Do Fibroids Affect Your Fertility?
What are fibroids?
Fibroids are muscular tumors that may develop in the wall of the uterus. They are usually benign, meaning not cancerous. About 80% of women will have had a fibroid by the time they turn 50. They’re common growths that develop in the uterus, and they’re generally painless. But sometimes fibroids can interfere with fertility and make it more difficult to get pregnant.
Approximately 5% – 10% of infertile women have fibroids. Their size and location determines whether fibroids affect fertility. Fibroids may cause infertility by obstructing the fallopian tubes and impairing gamete transport. The critical factor may be distortion of the endometrial cavity, causing abnormal endometrial receptivity, hormonal milieu, and altered endometrial development.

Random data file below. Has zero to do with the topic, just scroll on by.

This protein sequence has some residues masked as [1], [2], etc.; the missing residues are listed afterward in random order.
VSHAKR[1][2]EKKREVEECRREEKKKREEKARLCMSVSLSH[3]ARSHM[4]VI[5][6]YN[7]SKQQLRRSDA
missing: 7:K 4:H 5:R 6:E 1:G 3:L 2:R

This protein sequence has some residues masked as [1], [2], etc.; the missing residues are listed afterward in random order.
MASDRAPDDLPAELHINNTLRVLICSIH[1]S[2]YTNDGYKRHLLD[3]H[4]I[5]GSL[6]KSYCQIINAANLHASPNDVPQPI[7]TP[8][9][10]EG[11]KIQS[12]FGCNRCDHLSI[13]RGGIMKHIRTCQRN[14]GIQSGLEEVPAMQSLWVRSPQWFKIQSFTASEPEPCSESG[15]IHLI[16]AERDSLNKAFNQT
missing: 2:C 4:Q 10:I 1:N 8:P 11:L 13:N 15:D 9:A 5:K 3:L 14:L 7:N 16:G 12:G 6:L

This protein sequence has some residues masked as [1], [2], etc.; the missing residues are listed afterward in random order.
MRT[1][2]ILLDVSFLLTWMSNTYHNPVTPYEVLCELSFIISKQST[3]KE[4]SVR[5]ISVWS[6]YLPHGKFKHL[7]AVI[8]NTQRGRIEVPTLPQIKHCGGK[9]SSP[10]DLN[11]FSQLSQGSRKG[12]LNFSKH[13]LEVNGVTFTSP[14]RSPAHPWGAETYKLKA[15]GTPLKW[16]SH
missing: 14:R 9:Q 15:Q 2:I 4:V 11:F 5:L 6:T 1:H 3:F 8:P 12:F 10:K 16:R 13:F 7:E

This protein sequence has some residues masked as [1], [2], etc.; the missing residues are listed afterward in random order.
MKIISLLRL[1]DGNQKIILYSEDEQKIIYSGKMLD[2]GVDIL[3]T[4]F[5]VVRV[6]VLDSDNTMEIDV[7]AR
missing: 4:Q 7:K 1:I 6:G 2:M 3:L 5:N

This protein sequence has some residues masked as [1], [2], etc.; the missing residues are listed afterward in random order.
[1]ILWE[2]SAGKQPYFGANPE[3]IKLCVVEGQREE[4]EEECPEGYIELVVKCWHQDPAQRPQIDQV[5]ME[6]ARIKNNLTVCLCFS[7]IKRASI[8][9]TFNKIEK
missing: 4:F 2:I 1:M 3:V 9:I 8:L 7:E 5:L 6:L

Women with fibroids and their partners should be thoroughly evaluated to find other problems with fertility before fibroids are treated. A fertility specialist can help assess if fibroids might be hampering conception.
How do fibroids cause infertility?
There are several ways uterine fibroids can reduce fertility:
- Changes in the shape of the cervix can affect the number of sperm that can enter the uterus.
- Changes in the shape of the uterus can interfere with the movement of the sperm or embryo.
- Fallopian tubes can be blocked by fibroids.
- They can impact the size of the lining of the uterine cavity.
- Blood flow to the uterine cavity can be affected. This can decrease the ability of an embryo to stick (implant) to the uterine wall or to develop.
Fibroids are found in 2% to 12% of pregnant women, but not all fibroids get larger or cause problems in a pregnancy. If a fibroid grows, it usually does so in the first 12 weeks of pregnancy.